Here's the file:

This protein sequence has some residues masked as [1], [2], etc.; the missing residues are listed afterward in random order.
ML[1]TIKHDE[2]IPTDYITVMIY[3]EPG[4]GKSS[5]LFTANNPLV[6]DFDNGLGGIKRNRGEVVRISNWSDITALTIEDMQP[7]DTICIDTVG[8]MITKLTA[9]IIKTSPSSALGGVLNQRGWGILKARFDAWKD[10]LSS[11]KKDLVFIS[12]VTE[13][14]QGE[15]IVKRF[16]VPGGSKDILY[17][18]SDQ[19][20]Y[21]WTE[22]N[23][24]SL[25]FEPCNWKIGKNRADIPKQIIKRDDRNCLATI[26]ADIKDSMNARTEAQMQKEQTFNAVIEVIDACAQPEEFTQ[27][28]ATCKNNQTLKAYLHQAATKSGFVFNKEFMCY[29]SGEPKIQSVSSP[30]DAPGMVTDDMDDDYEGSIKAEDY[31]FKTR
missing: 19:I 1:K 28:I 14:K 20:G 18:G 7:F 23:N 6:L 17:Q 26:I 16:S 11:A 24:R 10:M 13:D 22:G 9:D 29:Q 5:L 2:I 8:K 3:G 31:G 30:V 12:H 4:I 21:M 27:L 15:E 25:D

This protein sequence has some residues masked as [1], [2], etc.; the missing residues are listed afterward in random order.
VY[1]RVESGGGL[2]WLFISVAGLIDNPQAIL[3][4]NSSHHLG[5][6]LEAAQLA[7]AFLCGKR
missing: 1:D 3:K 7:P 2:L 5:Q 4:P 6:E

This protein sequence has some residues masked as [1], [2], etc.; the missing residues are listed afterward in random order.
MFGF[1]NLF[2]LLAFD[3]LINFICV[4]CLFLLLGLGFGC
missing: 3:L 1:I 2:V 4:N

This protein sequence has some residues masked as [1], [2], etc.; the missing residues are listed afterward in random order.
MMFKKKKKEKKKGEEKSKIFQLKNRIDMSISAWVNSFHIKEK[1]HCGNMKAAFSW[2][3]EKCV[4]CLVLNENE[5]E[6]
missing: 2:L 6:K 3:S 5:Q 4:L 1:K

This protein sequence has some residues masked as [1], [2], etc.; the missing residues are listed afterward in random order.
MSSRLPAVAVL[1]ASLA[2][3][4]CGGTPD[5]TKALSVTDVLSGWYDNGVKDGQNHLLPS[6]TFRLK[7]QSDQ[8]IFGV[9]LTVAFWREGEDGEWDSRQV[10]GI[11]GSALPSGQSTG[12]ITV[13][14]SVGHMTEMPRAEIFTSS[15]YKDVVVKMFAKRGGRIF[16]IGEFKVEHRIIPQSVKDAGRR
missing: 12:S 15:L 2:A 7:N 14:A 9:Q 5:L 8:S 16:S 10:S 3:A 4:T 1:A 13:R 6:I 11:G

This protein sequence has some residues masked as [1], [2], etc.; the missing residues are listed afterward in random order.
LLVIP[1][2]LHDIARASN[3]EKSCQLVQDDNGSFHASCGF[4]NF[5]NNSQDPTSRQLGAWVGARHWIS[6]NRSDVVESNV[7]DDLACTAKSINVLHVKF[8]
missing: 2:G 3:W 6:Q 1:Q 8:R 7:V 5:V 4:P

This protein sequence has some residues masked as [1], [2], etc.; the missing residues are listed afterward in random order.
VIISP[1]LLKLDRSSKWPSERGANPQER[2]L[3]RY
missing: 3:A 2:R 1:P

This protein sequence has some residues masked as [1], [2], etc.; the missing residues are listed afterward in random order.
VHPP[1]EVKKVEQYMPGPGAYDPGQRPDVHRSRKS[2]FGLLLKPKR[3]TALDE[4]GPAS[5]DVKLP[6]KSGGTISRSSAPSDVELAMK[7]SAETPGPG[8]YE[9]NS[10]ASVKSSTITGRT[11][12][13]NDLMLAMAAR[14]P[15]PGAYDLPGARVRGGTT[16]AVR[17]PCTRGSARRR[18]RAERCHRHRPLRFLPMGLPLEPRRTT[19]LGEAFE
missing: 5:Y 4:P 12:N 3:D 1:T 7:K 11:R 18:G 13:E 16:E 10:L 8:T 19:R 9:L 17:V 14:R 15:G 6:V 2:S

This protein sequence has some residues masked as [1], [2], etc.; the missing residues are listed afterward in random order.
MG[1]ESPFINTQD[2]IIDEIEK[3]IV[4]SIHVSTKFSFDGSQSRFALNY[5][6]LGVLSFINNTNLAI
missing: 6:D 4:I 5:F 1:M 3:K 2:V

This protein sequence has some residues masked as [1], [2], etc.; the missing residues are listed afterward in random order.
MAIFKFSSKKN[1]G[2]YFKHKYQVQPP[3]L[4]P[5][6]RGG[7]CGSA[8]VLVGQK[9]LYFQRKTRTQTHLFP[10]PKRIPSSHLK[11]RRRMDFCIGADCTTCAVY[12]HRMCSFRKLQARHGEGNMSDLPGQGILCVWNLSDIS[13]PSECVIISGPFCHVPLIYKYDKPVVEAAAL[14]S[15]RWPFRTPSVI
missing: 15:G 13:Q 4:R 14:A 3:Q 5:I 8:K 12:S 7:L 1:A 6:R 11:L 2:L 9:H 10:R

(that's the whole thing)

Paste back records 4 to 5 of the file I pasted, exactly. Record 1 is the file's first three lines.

This protein sequence has some residues masked as [1], [2], etc.; the missing residues are listed afterward in random order.
MMFKKKKKEKKKGEEKSKIFQLKNRIDMSISAWVNSFHIKEK[1]HCGNMKAAFSW[2][3]EKCV[4]CLVLNENE[5]E[6]
missing: 2:L 6:K 3:S 5:Q 4:L 1:K

This protein sequence has some residues masked as [1], [2], etc.; the missing residues are listed afterward in random order.
MSSRLPAVAVL[1]ASLA[2][3][4]CGGTPD[5]TKALSVTDVLSGWYDNGVKDGQNHLLPS[6]TFRLK[7]QSDQ[8]IFGV[9]LTVAFWREGEDGEWDSRQV[10]GI[11]GSALPSGQSTG[12]ITV[13][14]SVGHMTEMPRAEIFTSS[15]YKDVVVKMFAKRGGRIF[16]IGEFKVEHRIIPQSVKDAGRR
missing: 12:S 15:L 2:A 7:N 14:A 9:Q 5:L 8:S 16:S 10:S 3:A 4:T 1:A 13:R 6:I 11:G